Napster Recruiting Users To Attend Senate Hearing On Digital Music

File-sharing service giving away T-shirts, concert tickets to 1,000 supporters.

Napster is encouraging users to come out by the hundreds next week to show support for the embattled file-sharing service during a U.S. Senate hearing on the future of online music.

“Online Entertainment and Copyright Law: Coming Soon to a Digital Device Near You,” a Senate Judiciary Committee hearing scheduled for April 3, will include testimony from Napster CEO Hank Barry, among others, according to the company. But Napster is offering free T-shirts and concert tickets to try to get its users to show up as well.

“If the Napster community shows up in force for this hearing, it will help educate Congress on why it is important not to let the recording industry shut down music file sharing,” the company wrote in an e-mail to users who’ve volunteered to be part of what it calls the “Napster Action Committee.” A Napster publicist was unable to say how many have signed up to be part of the group, which is meant to mobilize Napster’s millions of users as a lobbying army.

Judiciary Committee Chairman Sen. Orrin Hatch, a Republican from Utah, has expressed sympathy for Napster in the past, encouraging music labels to reach licensing deals with the service.

“The Napster community represents a huge consumer demand for the kind of services Napster … has offered, [and which] the major record labels have been unable to satisfy,” Hatch said last month on the Senate floor. “Now might be a good time to get these deals done, for the good of music fans and for the good of the copyright industries and the artists they represent.”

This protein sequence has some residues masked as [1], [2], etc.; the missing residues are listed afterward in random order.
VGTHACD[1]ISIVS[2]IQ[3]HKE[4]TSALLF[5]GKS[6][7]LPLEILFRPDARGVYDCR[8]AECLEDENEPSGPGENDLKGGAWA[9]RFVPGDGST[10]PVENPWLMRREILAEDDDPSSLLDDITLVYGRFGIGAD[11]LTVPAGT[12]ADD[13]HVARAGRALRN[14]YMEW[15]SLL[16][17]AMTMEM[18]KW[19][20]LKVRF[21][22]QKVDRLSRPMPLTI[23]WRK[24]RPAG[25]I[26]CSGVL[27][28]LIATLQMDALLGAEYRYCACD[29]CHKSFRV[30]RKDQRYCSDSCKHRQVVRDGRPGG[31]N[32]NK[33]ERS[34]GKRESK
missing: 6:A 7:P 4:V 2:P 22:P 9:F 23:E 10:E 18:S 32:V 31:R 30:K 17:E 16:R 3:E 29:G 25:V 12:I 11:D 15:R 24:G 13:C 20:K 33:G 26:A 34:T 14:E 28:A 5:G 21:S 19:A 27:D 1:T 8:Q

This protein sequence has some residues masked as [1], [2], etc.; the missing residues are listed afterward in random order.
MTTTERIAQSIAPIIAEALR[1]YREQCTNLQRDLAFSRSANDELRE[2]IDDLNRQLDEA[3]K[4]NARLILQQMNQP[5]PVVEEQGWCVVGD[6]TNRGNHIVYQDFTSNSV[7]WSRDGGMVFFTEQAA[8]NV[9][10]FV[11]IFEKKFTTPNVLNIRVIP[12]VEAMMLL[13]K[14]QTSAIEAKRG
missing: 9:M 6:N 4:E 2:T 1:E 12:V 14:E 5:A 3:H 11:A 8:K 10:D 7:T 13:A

Napster executives have suggested that congressional legislation could save them from a district-court injunction that is forcing the service to block more and more copyrighted songs (see “RIAA: Napster Isn’t Complying With Court Order” )
Hatch, meanwhile, said hearings would be necessary in order to discuss the possible implications of the appeals court decision that paved the way for the injunction, as well as to “get an update on developments in the online music market.”
The first 1,000 fans to tell Napster that they plan to attend the April 3 hearing will get free T-shirts and tickets to a concert that night at Washington, D.C.’s 9:30 Club featuring rootsy indie-rock act Dispatch, according to the company.

Napster founder Shawn Fanning is also scheduled to speak at a “teach-in” scheduled for April 2 at the city’s Catholic University.

A spokesperson for the Recording Industry Association of America, which is in the midst of a copyright-infringement lawsuit against Napster, declined to comment on the Napster Action Committee.

(For complete coverage of the Napster saga, check out MTV News’ “Napster Files.” )